It is that time of year when people look for seasonal jobs as the holidays approach. Amazon aims to meet that demand by hiring for thousands of seasonal positions throughout Texas.

The first-ever Williamson County Fair and Rodeo opens its gates to guests Oct. 21 with live music, carnival rides, food vendors, rodeo events and more. (Courtesy Pexels)
CI NATION ROUNDUP: Inaugural Williamson County Fair and Rodeo underway; delivery drones coming to Friso and more top news

Take a look at the top five trending stories across all of Community Impact Newspaper’s coverage areas as of Oct. 22.

The third location of Shaggy Dog Market opened in San Marcos in September. (Courtesy Shaggy Dog Market).
Shaggy Dog Market opens third location in San Marcos

Buda resident Craig Barron opened the third location of Shaggy Dog Market in San Marcos.

New mixed-used retail and residential developments are coming to Kyle. (Zara Flores/Community Impact Newspaper)
Mixed-use, residential developments coming to Kyle

Mixed use developments are coming to Kyle.

Taco Palenque is now open as drive-thru only in Round Rock. (Brooke Sjoberg/Community Impact Newspaper)
CI NATION ROUNDUP: Taco Palenque opens in Round Rock; Plano ISD considering two draft calendars for 2022-23 school year and more top news

Take a look at the top five trending stories across all of Community Impact Newspaper’s coverage areas as of Oct. 21.

A calculator created by the Rocky Mountain Institute looks at the environmental impact of TxDOT's proposed designs for I-35 in Central Austin, one of the most congested roadways in the country. (Benton Graham/Community Impact Newspaper)
Nonprofit's tool says TxDOT I-35 expansion proposals would have profound environmental consequences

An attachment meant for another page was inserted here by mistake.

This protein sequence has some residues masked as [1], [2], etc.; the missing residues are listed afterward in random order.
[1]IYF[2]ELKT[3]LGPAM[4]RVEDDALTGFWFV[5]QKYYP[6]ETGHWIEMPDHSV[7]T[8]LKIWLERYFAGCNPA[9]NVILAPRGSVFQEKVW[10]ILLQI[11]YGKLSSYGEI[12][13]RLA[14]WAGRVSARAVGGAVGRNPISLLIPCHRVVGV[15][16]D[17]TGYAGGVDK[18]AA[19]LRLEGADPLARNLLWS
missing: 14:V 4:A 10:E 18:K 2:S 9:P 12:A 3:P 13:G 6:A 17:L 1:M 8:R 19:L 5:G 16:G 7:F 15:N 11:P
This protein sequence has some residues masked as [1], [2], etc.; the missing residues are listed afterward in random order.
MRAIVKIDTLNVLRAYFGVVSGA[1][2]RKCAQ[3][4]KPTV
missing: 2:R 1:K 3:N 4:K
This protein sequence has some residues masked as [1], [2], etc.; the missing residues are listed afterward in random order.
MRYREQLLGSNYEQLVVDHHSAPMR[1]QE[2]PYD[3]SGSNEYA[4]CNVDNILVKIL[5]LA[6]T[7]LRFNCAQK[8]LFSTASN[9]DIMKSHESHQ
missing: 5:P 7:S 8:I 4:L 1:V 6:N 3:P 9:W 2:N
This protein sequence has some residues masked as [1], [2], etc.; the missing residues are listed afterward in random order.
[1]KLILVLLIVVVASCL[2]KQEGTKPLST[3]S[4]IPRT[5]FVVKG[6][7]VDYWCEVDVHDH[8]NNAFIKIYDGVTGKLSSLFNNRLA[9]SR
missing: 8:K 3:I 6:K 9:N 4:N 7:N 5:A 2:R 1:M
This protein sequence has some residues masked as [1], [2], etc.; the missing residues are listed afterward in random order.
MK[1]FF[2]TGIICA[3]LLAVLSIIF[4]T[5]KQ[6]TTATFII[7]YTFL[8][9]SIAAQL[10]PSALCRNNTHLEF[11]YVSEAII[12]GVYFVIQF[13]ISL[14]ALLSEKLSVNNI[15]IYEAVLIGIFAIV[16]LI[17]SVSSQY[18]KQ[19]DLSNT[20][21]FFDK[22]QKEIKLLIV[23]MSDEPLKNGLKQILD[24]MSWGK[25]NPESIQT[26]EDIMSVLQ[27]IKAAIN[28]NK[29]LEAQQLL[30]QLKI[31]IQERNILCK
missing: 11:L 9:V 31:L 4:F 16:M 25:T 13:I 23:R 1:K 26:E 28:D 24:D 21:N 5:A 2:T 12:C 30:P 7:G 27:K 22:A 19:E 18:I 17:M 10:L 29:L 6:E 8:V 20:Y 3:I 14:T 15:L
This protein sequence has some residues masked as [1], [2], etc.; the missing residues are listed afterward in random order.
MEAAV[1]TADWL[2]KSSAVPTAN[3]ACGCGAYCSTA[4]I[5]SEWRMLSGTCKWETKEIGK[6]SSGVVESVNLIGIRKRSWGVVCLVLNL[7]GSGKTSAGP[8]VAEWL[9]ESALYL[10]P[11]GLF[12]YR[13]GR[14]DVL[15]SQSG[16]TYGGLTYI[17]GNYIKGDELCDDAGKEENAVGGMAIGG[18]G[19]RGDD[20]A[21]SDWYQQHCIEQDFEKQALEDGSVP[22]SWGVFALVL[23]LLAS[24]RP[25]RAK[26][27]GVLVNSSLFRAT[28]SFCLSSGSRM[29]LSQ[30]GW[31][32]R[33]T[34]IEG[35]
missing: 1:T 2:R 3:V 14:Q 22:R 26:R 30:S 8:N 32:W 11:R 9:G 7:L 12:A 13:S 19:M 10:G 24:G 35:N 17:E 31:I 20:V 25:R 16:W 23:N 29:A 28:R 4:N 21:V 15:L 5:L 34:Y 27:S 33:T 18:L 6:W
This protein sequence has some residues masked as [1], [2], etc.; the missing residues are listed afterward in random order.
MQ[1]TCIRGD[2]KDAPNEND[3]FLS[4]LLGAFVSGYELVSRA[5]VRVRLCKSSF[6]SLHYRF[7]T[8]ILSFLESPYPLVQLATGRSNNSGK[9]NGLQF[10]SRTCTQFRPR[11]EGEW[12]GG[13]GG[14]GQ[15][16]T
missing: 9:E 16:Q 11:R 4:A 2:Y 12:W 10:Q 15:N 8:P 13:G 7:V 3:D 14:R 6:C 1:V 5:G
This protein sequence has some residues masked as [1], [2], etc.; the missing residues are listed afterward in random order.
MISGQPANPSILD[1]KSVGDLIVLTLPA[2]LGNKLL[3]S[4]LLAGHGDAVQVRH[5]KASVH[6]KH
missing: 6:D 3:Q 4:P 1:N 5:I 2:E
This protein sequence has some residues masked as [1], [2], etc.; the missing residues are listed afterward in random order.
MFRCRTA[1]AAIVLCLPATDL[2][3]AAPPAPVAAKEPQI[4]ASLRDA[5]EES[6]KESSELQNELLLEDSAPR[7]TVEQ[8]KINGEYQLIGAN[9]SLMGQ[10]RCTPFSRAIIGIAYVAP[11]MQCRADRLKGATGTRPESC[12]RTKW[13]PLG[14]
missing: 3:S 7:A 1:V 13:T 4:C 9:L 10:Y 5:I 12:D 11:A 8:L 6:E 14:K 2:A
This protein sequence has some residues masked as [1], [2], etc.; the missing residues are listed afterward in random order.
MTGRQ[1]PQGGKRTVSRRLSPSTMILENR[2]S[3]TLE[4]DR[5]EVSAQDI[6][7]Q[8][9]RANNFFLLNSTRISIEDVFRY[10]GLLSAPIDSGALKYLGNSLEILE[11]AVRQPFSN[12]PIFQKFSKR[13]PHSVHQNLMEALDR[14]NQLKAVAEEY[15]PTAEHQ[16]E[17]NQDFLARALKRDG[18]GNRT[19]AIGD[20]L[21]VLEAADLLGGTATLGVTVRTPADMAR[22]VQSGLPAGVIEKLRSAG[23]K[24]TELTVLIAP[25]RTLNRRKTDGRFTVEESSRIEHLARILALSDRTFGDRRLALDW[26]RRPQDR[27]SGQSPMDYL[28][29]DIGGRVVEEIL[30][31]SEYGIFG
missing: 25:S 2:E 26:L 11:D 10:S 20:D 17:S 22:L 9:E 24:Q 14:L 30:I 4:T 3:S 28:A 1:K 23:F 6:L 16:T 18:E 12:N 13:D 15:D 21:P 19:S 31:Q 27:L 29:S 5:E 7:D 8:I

The tool says that the proposal would create between 255 and 382 million additional vehicle miles traveled per year.

The next Hays Commissioners Court meeting is Nov. 2 at 9 a.m. at 111 E. San Antonio St., San Marcos. (Community Impact Newspaper file photo)
Rapid housing assistance available for Hays County residents in need

The Hays County Emergency Rental Assistance Program has expanded and added a new program called the Community Assistance Program that partners citizens in need with community-based case managers to help get them back on their feet.

The county reported 37 newly-confirmed cases and one new hospitalization with 15 new discharges. Additionally, 17 people are currently hospitalized, down from 39 on Oct. 7. (Community Impact Newspaper staff)
Hays County reports one COVID-19-related fatality Oct. 20; total active cases continue downward trend

The county reported 37 newly-confirmed cases and one new hospitalization with 15 new discharges. Additionally, 17 people are currently hospitalized, down from 39 on Oct. 7.

A sold lot in the Cortaro development in Dripping Springs is under construction. (Maggie Quinlan/Community Impact Newspaper)
Housing market shows signs of stabilizing, but median prices in Southwest Austin area remain high

Hays County is growing fast and selling houses for more and more money, though the number of sales is down year over year, data show.